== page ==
The governmental savings that could result from this approach are significant, and range from reducing the need for neo-natal care intervention to avoiding long-term care and support costs for children exposed to substances during pregnancy.  Maternity care bundled payments for reducing perinatal substance use and related stressors can be a key intervention in the opioid crisis, and good health care practice generally.

Commission Recommendations Aligned with MHA’s Position Statement

The following recommendations, as edited in bold type, are specifically endorsed by MHA as part of this position statement, recognizing that advocacy and funding will be necessary to make this ambitious agenda a reality:


  • Mandate federal leadership in the development and implementation of training programs for health care providers and educators to screen at-risk patients and primary, secondary and college students for substance use and mental health issues, such as “Screening, Brief Intervention and Referral to Treatment” (SBIRT) programs;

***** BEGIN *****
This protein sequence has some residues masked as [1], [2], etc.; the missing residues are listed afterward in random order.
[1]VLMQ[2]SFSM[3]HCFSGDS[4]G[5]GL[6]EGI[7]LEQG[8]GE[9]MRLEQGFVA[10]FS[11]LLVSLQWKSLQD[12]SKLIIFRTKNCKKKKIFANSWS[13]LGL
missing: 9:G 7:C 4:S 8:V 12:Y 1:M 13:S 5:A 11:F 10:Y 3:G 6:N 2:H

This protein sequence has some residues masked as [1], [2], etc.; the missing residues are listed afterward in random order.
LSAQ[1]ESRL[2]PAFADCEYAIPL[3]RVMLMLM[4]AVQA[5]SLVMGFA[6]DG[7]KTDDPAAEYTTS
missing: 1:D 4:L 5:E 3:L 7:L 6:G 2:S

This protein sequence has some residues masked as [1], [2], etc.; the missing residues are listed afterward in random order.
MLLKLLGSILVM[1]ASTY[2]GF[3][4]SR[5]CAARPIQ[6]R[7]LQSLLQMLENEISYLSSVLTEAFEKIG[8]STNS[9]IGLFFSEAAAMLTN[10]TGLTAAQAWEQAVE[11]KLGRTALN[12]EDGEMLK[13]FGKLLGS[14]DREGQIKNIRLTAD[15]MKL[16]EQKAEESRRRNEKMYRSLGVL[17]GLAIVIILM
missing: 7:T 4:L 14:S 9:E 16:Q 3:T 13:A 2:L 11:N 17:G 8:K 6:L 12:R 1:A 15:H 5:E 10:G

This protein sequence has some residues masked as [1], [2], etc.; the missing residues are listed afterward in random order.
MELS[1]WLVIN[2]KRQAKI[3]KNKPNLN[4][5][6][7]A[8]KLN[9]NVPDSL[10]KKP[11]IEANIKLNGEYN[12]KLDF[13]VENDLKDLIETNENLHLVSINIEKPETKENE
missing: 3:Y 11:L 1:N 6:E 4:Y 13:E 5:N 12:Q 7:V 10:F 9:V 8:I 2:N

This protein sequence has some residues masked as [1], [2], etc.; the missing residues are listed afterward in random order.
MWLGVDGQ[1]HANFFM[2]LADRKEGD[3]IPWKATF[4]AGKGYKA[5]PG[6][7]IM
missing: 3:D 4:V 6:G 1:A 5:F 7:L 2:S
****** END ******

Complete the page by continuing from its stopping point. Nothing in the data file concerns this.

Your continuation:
• Mandate that HHS, CMS, the Substance Abuse and Mental Health Services Administration (SAMHSA), the VA, and other federal agencies incorporate quality measures that address addiction screenings and treatment referrals to ensure that all health care providers are screening for SUDs and know how to appropriately counsel and refer people for effective treatment;


  • Mandate federal leadership in the development and implementation of a national curriculum and standard of care for all opioid prescribers, to supplement the CDC guidelines that are specifically targeted to primary care physicians;
  • Mandate that the DEA to require that all prescribers desiring to be relicensed to prescribe opioids show effective participation in an approved continuing medical education program on opioid prescribing;